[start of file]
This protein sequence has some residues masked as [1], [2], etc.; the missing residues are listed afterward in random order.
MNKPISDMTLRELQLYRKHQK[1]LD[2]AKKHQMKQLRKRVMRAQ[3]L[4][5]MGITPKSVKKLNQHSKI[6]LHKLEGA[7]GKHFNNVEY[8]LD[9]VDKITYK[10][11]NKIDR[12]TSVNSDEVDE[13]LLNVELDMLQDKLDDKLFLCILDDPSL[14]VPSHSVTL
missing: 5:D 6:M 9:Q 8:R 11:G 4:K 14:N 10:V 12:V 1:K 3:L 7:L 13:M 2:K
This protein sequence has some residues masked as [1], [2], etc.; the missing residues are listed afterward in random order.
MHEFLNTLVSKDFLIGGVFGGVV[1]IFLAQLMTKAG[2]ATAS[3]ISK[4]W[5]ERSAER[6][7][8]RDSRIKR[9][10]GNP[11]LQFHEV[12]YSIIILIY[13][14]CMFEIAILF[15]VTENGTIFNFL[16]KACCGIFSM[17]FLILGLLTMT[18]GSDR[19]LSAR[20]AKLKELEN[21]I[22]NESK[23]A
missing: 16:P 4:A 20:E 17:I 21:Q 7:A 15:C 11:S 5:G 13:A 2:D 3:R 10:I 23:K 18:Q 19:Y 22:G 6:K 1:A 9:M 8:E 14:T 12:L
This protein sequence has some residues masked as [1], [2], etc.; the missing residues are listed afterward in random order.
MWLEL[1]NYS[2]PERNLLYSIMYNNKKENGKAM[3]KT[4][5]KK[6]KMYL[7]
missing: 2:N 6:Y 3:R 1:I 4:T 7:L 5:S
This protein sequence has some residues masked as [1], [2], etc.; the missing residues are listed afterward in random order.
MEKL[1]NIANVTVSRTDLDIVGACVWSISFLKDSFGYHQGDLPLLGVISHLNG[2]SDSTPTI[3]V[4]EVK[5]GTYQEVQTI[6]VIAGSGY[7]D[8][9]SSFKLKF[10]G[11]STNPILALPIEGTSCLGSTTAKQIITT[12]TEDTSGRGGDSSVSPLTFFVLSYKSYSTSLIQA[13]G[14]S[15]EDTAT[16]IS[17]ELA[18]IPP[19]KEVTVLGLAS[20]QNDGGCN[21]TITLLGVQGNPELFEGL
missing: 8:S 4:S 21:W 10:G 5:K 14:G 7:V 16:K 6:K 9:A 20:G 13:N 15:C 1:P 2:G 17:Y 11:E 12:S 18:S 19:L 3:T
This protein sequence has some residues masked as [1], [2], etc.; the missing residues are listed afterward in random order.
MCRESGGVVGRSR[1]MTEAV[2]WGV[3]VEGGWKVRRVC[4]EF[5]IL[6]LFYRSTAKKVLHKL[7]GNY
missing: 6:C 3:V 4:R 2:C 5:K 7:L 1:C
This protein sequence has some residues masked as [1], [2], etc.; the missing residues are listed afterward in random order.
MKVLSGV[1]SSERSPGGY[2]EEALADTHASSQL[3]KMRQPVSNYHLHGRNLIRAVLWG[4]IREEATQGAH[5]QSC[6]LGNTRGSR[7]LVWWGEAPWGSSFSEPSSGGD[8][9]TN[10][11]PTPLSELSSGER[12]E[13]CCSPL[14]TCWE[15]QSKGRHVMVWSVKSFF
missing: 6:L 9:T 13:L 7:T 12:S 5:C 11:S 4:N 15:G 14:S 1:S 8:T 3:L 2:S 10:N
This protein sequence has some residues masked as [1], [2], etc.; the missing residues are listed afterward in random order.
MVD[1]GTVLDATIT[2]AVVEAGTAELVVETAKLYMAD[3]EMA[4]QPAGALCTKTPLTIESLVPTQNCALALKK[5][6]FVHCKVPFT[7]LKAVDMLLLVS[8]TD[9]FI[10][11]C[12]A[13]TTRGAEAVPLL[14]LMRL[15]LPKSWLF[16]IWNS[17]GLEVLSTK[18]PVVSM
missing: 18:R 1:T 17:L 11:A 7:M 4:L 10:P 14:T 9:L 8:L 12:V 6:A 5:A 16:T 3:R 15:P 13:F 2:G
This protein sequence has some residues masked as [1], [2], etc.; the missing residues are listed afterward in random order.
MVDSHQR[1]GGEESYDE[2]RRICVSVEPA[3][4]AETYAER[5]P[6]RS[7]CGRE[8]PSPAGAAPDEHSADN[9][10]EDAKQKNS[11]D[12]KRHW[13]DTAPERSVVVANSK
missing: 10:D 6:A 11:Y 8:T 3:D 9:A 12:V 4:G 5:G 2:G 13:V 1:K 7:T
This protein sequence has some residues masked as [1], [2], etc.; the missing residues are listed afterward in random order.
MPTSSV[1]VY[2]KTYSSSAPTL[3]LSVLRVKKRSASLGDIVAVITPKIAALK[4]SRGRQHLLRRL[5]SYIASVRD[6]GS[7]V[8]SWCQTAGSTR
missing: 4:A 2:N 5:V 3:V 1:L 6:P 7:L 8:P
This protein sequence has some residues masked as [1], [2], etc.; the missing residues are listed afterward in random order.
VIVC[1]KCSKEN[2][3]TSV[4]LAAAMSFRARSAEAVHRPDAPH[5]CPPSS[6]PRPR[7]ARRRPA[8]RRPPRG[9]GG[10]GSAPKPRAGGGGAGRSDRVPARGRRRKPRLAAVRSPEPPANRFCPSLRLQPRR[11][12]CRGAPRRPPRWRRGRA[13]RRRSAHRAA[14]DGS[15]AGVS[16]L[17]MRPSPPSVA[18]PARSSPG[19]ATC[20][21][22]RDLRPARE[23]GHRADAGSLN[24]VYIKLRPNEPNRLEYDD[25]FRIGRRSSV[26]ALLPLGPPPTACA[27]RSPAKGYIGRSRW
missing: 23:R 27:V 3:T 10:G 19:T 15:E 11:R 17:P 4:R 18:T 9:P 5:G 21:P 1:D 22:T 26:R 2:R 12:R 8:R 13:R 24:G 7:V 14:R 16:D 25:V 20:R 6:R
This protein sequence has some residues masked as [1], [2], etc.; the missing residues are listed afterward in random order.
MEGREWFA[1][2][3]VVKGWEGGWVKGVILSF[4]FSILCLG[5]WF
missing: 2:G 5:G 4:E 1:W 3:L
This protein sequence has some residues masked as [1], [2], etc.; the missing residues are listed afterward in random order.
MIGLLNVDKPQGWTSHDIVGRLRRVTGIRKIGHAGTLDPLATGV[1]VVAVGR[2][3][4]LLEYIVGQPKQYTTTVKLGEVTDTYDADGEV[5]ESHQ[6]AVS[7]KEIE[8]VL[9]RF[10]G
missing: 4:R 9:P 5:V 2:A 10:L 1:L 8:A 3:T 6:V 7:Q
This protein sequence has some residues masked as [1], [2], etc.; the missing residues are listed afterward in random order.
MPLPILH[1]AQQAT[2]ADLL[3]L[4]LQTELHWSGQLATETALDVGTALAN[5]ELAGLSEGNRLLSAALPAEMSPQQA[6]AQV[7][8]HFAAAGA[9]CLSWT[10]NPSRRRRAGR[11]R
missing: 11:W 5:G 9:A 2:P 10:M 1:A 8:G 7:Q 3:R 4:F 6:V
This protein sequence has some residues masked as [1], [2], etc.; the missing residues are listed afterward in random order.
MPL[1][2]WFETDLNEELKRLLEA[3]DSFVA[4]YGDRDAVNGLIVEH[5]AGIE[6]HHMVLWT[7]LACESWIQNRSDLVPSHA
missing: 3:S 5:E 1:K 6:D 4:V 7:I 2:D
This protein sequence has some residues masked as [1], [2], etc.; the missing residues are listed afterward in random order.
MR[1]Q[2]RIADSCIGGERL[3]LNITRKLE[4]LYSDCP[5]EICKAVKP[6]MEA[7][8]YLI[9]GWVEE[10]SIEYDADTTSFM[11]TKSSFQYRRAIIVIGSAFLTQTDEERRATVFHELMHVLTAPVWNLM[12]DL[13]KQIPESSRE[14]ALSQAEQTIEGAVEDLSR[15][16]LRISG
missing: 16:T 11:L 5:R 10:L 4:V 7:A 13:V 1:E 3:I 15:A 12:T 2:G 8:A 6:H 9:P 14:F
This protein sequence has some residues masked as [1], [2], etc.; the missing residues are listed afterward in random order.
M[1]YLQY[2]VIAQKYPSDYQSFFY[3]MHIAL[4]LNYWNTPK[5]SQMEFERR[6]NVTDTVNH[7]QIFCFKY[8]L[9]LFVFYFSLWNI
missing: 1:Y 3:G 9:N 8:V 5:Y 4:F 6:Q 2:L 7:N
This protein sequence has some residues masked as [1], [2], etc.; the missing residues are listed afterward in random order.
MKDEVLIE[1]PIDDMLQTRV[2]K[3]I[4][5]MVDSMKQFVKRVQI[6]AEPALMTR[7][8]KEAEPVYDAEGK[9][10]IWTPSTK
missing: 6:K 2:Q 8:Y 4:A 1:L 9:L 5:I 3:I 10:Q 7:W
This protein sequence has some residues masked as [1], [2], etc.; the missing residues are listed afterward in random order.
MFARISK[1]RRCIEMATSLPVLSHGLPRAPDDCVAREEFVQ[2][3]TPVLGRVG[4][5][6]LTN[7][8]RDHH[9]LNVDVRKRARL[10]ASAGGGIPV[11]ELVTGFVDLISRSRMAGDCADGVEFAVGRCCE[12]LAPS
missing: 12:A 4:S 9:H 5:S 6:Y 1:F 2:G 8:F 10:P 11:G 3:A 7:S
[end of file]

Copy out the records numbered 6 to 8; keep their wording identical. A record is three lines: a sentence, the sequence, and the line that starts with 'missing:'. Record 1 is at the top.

This protein sequence has some residues masked as [1], [2], etc.; the missing residues are listed afterward in random order.
MKVLSGV[1]SSERSPGGY[2]EEALADTHASSQL[3]KMRQPVSNYHLHGRNLIRAVLWG[4]IREEATQGAH[5]QSC[6]LGNTRGSR[7]LVWWGEAPWGSSFSEPSSGGD[8][9]TN[10][11]PTPLSELSSGER[12]E[13]CCSPL[14]TCWE[15]QSKGRHVMVWSVKSFF
missing: 6:L 9:T 13:L 7:T 12:S 5:C 11:S 4:N 15:G 14:S 1:S 8:T 3:L 2:S 10:N
This protein sequence has some residues masked as [1], [2], etc.; the missing residues are listed afterward in random order.
MVD[1]GTVLDATIT[2]AVVEAGTAELVVETAKLYMAD[3]EMA[4]QPAGALCTKTPLTIESLVPTQNCALALKK[5][6]FVHCKVPFT[7]LKAVDMLLLVS[8]TD[9]FI[10][11]C[12]A[13]TTRGAEAVPLL[14]LMRL[15]LPKSWLF[16]IWNS[17]GLEVLSTK[18]PVVSM
missing: 18:R 1:T 17:L 11:A 7:M 4:L 10:P 14:T 9:L 8:L 12:V 6:A 5:A 16:T 3:R 15:P 13:F 2:G
This protein sequence has some residues masked as [1], [2], etc.; the missing residues are listed afterward in random order.
MVDSHQR[1]GGEESYDE[2]RRICVSVEPA[3][4]AETYAER[5]P[6]RS[7]CGRE[8]PSPAGAAPDEHSADN[9][10]EDAKQKNS[11]D[12]KRHW[13]DTAPERSVVVANSK
missing: 10:D 6:A 11:Y 8:T 3:D 9:A 12:V 4:G 5:G 2:G 13:V 1:K 7:T